Lost among all the news about Jay Leno’s cancellation at 10 p.m. and his return to 11:30 p.m. was this (disappointing) update from NBC: the suits have decided to air Day One – an apocalyptic drama from Heroes scribe Jesse Alexander – as a two-hour backdoor pilot (that’s industry code for: it’ll run as a TV movie and if viewers like it, it may be turned into a series).
NBC had originally planned to air the high-concept show as a 13-episode series after the Winter Olympics, but ended up downgrading the project to a four-hour miniseries back in October. Now Alexander’s handiwork has been cut back to a TV movie that has yet to get an airdate – a decision that was no doubt fueled by the disappointing ratings for the similarly themed ABC’s sci-fi series FlashForward and V. Despite lots of early fanfare, FlashForward’s audience dropped from 12.5 million to 7.07 million in just three months, while V lost 35% of its audience (14.3 million to 9.3 million) over just four airings.
But other concerns about making it into a series may have been in play, like the show’s potentially high cost given the amount of computer-generated images it was expected to demand (in a rough trailer leaked last year, the drama features smoke columns that rise from the city). Alexander described his high-concept show this way on his website: “It is the story of ordinary people working together to save the world from an extraordinary threat. Though Day One’s prime time adventures are simple and compelling, its mythology is vast and designed to be experienced across multiple media platforms.”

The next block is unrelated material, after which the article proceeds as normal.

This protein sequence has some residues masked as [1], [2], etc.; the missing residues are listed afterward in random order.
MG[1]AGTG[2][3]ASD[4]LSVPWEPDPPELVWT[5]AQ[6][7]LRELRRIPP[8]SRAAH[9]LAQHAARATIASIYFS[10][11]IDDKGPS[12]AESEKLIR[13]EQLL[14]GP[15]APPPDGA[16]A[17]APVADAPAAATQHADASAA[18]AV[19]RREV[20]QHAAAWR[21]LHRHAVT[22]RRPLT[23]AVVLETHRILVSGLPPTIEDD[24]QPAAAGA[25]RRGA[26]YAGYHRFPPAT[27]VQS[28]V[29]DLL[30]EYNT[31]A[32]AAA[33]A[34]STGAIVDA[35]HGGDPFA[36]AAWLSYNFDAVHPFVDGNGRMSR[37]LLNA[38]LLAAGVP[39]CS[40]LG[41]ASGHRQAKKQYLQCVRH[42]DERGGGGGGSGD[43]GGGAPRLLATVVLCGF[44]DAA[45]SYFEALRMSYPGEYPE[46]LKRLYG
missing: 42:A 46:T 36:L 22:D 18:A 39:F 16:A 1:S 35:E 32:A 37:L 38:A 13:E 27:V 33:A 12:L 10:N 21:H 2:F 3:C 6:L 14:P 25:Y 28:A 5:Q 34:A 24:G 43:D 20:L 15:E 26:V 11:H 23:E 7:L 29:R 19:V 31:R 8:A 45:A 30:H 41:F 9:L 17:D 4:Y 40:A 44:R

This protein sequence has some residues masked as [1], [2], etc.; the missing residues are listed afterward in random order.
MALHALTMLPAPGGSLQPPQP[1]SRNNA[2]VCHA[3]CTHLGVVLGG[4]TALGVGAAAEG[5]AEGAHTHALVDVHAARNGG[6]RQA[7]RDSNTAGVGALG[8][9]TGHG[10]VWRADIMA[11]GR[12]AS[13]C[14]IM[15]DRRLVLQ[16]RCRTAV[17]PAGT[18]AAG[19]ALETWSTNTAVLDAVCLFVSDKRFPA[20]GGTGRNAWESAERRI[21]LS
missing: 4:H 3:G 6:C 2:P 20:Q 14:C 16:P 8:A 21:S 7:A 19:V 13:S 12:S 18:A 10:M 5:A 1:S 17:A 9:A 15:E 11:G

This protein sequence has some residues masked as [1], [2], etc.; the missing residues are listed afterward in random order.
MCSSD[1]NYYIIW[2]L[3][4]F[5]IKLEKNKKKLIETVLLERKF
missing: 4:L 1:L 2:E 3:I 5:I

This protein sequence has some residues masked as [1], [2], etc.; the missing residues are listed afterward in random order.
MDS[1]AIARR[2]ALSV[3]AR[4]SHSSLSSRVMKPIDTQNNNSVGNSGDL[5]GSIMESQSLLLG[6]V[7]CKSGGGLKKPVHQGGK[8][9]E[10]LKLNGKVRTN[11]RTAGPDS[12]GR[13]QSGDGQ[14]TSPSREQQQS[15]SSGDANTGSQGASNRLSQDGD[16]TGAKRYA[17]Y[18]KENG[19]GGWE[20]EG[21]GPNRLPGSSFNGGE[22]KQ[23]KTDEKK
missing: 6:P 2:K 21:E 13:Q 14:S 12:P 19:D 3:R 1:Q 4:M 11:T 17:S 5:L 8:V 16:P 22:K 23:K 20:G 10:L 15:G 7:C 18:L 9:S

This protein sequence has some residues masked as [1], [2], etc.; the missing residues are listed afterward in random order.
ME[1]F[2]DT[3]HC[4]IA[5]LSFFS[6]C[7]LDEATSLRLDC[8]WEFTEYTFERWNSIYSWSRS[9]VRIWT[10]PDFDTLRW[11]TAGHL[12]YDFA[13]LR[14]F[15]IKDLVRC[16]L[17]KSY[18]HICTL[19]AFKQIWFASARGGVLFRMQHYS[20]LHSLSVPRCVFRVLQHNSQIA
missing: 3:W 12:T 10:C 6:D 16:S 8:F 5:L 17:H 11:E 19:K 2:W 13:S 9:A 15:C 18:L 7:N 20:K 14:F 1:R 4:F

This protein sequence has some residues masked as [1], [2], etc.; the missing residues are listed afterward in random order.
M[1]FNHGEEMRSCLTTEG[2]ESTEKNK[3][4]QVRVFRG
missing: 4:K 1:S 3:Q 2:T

Entertainment President Angela Bromstad tried to temper expectations at NBC’s press conference for the nation’s TV critics Jan. 10 by saying what she didn’t expect from Alexander’s show – that is, before it was turned into a two-hour movie. “We’ve always looked at Day One as a big event for us and not necessarily a show that would be an ongoing…you know, a returning show for a second season. It would depend on its success. I think just by the nature of the genre, [these genre shows] tend to get a little narrow.”